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Tusten opposes NY SAFE; Residents speak at public hearing

A local hunter speaks with councilmen Ned Lang, thanking him for voting to pass the resolution.
Contributed photo by Community Film Depot

By Isabel Braverman
March 14, 2013

Many showed up to voice their opinion at the Town of Tusten Town Board public hearing regarding a resolution to oppose the NY SAFE Act, the new statewide gun law that puts limits on the sale of assault weapons and the size of magazine clips. Both sides were there. Of the 10 residents who spoke during the hearing, seven were for passing the resolution and three were against.

While the discussion wasn’t one-sided, there was an abundance of NRA bumper stickers adorning cars in the parking lot and many of those attending the public meeting who did not speak were wearing hunting clothing to show their support for the resolution.

Superintendent Glenn Swendsen began the hearing by holding up a map of New York with all the counties that oppose the act; it was a majority. He said in New York “there were 774 murders in 2011. Now, they want to ban assault rifles because they are to blame. There were only five incidents where rifles were used.”

Others spoke about the law taking away their rights, such as Narrowsburg resident Joseph Kandrot who said, “Some of our elected officials have forgotten or lost their way. Their job is to protect the Constitution and the Second Amendment and not to pick it apart, and not to tell me what to eat, drink or carry.”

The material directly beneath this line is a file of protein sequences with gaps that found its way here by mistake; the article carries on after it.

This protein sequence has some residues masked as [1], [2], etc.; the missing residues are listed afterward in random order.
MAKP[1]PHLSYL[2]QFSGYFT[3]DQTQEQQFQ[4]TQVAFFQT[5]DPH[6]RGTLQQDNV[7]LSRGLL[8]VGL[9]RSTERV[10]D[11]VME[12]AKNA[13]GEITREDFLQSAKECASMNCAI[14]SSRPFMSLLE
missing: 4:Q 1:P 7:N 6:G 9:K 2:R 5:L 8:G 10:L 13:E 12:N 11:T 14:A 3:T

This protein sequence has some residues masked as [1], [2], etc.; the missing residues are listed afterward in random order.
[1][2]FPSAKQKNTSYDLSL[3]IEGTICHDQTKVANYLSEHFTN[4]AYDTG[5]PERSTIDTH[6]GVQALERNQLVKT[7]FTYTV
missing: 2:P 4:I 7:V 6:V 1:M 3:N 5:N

Jim Hanson, president of Beaver Brook Rod and Gun Club, said of the act that “it doesn’t address the problem of people who are mentally ill and violent. Taking good God-fearing citizens’ rights away is not going to prevent those kinds of tragedies.”

Resident Star Hesse, who did not want the resolution to pass, quoted from the 2008 Supreme Court decision that the Second Amendment is not unlimited, and it is “not a right to keep and carry any weapon whatsoever in any manner whatsoever for whatsoever purpose.” She said there have been limitations placed on other amendments and rights. Referring to the First Amendment, she said, “You can’t shout fire in a crowded room if there is none.”

Artist and Narrowsburg resident Francis Cape also spoke about limitations on other rights, saying just because a car can go up to 120 mph doesn’t mean you would drive that fast. He said there is a correlation between the speed of a car and fatalities, and questioned paragraph eight in the resolution that states “there is no documented correlation between gun control measures and crime reduction,” to which he said, “it conceals the awful truth.”

During the regular board meeting, the board members made statements about the resolution.